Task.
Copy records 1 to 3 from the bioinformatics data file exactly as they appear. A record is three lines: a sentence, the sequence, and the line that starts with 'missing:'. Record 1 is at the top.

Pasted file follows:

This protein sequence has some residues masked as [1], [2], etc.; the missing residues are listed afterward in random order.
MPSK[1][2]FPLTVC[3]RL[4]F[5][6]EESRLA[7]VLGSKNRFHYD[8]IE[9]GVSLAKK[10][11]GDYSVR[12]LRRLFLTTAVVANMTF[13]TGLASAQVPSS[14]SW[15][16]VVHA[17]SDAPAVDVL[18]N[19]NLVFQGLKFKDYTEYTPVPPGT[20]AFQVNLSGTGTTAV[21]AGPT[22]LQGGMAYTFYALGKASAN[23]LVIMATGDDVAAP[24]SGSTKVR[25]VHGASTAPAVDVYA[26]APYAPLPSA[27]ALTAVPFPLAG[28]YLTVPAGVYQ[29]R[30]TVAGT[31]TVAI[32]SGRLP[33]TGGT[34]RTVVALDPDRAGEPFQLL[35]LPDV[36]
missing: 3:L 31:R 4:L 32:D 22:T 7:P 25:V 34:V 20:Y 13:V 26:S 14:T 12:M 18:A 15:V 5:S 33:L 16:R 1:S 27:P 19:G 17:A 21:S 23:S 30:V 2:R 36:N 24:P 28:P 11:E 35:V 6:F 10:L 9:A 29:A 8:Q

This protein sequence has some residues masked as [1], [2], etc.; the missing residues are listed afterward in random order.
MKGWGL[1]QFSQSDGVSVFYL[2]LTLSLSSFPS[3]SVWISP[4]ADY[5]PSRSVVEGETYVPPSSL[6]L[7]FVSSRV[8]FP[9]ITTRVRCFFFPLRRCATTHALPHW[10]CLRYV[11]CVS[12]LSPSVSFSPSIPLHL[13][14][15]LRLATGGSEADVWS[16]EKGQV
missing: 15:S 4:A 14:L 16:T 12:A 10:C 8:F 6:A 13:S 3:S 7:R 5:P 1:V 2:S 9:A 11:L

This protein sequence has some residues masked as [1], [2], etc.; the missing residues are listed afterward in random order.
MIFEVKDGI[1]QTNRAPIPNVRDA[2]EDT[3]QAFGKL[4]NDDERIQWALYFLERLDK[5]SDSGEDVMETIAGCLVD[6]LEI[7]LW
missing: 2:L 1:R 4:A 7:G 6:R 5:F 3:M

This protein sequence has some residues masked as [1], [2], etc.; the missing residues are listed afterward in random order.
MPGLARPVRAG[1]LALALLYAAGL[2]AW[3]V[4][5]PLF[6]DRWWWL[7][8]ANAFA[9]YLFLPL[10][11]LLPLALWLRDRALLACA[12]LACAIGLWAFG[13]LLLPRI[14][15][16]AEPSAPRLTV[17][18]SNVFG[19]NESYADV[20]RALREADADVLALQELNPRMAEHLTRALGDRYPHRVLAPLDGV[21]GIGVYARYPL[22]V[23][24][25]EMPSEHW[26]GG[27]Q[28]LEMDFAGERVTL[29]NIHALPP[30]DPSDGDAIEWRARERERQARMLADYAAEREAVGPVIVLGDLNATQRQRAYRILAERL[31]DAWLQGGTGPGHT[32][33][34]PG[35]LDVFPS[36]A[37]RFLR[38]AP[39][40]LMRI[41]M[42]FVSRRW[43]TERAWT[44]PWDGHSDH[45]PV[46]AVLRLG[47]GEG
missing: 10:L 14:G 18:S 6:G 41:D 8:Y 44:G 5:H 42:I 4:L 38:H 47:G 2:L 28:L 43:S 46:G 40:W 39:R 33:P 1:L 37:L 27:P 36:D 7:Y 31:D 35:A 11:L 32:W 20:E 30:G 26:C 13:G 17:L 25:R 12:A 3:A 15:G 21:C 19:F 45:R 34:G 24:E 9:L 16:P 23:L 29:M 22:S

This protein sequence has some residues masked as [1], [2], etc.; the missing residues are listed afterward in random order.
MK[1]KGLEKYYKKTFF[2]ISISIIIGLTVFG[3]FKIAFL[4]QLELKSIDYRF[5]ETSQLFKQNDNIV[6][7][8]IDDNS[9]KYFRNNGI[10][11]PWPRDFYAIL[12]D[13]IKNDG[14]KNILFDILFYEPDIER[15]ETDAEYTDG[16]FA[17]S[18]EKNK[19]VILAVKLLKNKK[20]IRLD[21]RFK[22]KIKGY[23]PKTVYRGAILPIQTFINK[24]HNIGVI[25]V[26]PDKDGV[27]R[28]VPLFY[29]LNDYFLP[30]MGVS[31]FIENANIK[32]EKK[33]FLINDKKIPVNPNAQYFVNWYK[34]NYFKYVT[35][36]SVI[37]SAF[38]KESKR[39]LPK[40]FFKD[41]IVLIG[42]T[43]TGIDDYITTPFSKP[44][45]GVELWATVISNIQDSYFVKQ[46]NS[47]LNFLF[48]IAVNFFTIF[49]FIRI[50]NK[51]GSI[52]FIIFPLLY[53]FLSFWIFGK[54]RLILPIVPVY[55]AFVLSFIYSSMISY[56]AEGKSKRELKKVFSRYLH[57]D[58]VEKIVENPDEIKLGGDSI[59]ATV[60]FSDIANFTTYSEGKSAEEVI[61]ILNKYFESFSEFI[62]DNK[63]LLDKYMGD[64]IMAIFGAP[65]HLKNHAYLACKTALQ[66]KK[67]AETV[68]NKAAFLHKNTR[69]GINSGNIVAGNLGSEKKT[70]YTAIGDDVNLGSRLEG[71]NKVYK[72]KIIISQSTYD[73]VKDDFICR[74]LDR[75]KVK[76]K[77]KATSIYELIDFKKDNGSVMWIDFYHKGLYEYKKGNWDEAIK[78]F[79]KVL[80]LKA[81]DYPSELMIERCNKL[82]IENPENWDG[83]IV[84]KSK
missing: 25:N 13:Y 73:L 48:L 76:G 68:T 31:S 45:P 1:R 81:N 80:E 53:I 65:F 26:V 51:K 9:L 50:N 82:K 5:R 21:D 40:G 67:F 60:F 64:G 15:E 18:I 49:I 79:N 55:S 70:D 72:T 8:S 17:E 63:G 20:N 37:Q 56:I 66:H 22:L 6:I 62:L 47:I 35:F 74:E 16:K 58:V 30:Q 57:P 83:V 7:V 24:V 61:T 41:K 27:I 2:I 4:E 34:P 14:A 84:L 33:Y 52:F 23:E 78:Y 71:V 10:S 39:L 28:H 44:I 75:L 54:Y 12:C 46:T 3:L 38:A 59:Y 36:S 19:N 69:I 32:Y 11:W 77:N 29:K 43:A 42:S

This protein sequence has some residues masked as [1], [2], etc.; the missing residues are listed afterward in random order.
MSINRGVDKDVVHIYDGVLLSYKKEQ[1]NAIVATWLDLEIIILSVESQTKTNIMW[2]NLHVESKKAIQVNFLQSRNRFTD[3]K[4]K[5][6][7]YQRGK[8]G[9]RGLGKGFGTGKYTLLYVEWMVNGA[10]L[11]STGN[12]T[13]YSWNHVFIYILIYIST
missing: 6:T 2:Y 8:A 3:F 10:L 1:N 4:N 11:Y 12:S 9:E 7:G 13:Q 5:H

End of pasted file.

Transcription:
This protein sequence has some residues masked as [1], [2], etc.; the missing residues are listed afterward in random order.
MPSK[1][2]FPLTVC[3]RL[4]F[5][6]EESRLA[7]VLGSKNRFHYD[8]IE[9]GVSLAKK[10][11]GDYSVR[12]LRRLFLTTAVVANMTF[13]TGLASAQVPSS[14]SW[15][16]VVHA[17]SDAPAVDVL[18]N[19]NLVFQGLKFKDYTEYTPVPPGT[20]AFQVNLSGTGTTAV[21]AGPT[22]LQGGMAYTFYALGKASAN[23]LVIMATGDDVAAP[24]SGSTKVR[25]VHGASTAPAVDVYA[26]APYAPLPSA[27]ALTAVPFPLAG[28]YLTVPAGVYQ[29]R[30]TVAGT[31]TVAI[32]SGRLP[33]TGGT[34]RTVVALDPDRAGEPFQLL[35]LPDV[36]
missing: 3:L 31:R 4:L 32:D 22:T 7:P 25:V 34:V 20:Y 13:V 26:S 14:T 12:M 18:A 15:V 5:S 33:L 16:R 1:S 27:P 19:G 17:A 21:S 23:S 30:V 2:R 36:N 24:P 28:P 11:E 35:V 6:F 10:L 9:A 29:A 8:Q

This protein sequence has some residues masked as [1], [2], etc.; the missing residues are listed afterward in random order.
MKGWGL[1]QFSQSDGVSVFYL[2]LTLSLSSFPS[3]SVWISP[4]ADY[5]PSRSVVEGETYVPPSSL[6]L[7]FVSSRV[8]FP[9]ITTRVRCFFFPLRRCATTHALPHW[10]CLRYV[11]CVS[12]LSPSVSFSPSIPLHL[13][14][15]LRLATGGSEADVWS[16]EKGQV
missing: 15:S 4:A 14:L 16:T 12:A 10:C 8:F 6:A 13:S 3:S 7:R 5:P 1:V 2:S 9:A 11:L

This protein sequence has some residues masked as [1], [2], etc.; the missing residues are listed afterward in random order.
MIFEVKDGI[1]QTNRAPIPNVRDA[2]EDT[3]QAFGKL[4]NDDERIQWALYFLERLDK[5]SDSGEDVMETIAGCLVD[6]LEI[7]LW
missing: 2:L 1:R 4:A 7:G 6:R 5:F 3:M